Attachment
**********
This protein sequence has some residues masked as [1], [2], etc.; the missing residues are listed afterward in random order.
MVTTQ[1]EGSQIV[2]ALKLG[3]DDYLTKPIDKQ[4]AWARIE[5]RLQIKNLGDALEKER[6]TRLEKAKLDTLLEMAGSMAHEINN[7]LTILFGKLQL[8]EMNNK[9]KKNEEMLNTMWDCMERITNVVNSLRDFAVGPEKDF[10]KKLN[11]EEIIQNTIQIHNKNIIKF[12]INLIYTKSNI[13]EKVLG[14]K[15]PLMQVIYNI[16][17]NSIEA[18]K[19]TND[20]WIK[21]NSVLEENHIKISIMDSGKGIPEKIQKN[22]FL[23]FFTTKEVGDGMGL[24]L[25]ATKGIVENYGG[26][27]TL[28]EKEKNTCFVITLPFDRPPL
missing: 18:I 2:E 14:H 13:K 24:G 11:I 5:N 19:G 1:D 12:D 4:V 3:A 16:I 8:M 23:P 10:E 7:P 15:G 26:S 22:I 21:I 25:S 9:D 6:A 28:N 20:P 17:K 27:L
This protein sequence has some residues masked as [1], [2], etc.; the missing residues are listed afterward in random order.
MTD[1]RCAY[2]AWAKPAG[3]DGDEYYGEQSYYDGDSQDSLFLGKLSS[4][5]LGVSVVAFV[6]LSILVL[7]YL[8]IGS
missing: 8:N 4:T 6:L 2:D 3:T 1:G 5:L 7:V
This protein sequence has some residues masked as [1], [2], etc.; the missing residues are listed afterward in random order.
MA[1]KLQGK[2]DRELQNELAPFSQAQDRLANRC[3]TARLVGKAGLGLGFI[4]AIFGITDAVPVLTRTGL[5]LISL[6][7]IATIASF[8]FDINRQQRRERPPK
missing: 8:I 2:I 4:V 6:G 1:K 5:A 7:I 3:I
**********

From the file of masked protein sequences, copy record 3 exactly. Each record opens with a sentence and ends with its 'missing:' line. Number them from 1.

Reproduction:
This protein sequence has some residues masked as [1], [2], etc.; the missing residues are listed afterward in random order.
MA[1]KLQGK[2]DRELQNELAPFSQAQDRLANRC[3]TARLVGKAGLGLGFI[4]AIFGITDAVPVLTRTGL[5]LISL[6][7]IATIASF[8]FDINRQQRRERPPK
missing: 8:I 2:I 4:V 6:G 1:K 5:A 7:I 3:I